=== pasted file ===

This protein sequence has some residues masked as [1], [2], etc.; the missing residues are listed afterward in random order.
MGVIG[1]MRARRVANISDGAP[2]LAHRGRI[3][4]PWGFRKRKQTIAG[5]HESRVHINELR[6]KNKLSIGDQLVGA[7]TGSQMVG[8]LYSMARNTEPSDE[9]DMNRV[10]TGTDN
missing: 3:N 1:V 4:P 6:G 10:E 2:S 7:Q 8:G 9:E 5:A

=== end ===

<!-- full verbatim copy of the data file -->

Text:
This protein sequence has some residues masked as [1], [2], etc.; the missing residues are listed afterward in random order.
MGVIG[1]MRARRVANISDGAP[2]LAHRGRI[3][4]PWGFRKRKQTIAG[5]HESRVHINELR[6]KNKLSIGDQLVGA[7]TGSQMVG[8]LYSMARNTEPSDE[9]DMNRV[10]TGTDN
missing: 3:N 1:V 4:P 6:G 10:E 2:S 7:Q 8:G 9:E 5:A